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Executive Summary


The primary purpose of this report is to explore empirically the factors affecting unemployment[1] among individuals with U.S. doctoral degrees in science and engineering in 1993. This information is of interest to individuals who are in-or considering entering-science and engineering, their advisors, and those responsible for programs serving them. The major questions addressed are:

How high were unemployment rates for doctoral scientists and engineers in the early 1990s?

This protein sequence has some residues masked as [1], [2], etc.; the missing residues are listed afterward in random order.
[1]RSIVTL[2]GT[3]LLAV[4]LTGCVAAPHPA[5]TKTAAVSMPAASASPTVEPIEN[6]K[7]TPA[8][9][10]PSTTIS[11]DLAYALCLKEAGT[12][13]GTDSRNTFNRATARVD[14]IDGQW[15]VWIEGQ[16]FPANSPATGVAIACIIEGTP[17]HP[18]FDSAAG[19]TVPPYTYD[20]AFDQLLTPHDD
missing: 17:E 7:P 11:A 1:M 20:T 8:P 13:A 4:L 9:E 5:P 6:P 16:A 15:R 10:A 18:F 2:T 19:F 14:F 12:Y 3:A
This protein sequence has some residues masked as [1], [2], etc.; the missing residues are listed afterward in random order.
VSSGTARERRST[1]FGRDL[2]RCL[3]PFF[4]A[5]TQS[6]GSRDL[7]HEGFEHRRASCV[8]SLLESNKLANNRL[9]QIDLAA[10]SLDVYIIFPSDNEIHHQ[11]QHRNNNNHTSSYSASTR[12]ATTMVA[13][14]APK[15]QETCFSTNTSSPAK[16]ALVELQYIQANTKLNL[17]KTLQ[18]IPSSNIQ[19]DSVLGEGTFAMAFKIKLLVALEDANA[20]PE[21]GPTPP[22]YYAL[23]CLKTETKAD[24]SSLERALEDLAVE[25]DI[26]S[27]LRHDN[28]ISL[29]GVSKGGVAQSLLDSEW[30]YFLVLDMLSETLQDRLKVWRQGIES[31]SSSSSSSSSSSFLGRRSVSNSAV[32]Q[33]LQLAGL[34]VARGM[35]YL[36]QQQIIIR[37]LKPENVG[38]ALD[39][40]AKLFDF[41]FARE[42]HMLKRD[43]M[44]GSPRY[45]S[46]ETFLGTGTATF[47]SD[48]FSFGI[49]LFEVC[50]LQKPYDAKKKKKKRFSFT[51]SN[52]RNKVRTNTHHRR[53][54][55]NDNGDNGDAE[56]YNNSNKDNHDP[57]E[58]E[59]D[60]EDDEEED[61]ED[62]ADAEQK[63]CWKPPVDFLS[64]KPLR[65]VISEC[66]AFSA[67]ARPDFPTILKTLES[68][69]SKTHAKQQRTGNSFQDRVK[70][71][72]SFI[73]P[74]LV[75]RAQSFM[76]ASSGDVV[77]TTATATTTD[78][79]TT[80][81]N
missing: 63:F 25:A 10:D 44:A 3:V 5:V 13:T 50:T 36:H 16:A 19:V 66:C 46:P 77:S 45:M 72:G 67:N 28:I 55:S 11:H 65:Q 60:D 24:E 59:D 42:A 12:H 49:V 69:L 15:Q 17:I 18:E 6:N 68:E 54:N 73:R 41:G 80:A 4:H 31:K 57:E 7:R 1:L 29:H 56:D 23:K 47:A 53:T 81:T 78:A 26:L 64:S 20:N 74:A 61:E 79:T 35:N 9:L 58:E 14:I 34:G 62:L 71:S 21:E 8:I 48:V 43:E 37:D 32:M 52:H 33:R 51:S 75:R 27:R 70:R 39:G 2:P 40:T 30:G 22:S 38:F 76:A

How well can we predict unemployment rates in the doctoral science and engineering population?

If we can't predict unemployment rates, why is it worth asking who is unemployed?

Within the doctoral science and engineering population in 1993, who was most likely to be unemployed?

Have the factors affecting unemployment changed over time?

How well does the unemployment rate perform as an indicator of career outcomes compared to other possible indicators?


Footnotes

[1] The definition of unemployment used in this report is the standard Federal definition of not being employed and either being on lay-off or having sought work within the preceding four weeks. Individuals who are voluntarily without employment due to retirement, illness, family responsibilities, etc. are considered to be out of the labor force.

 


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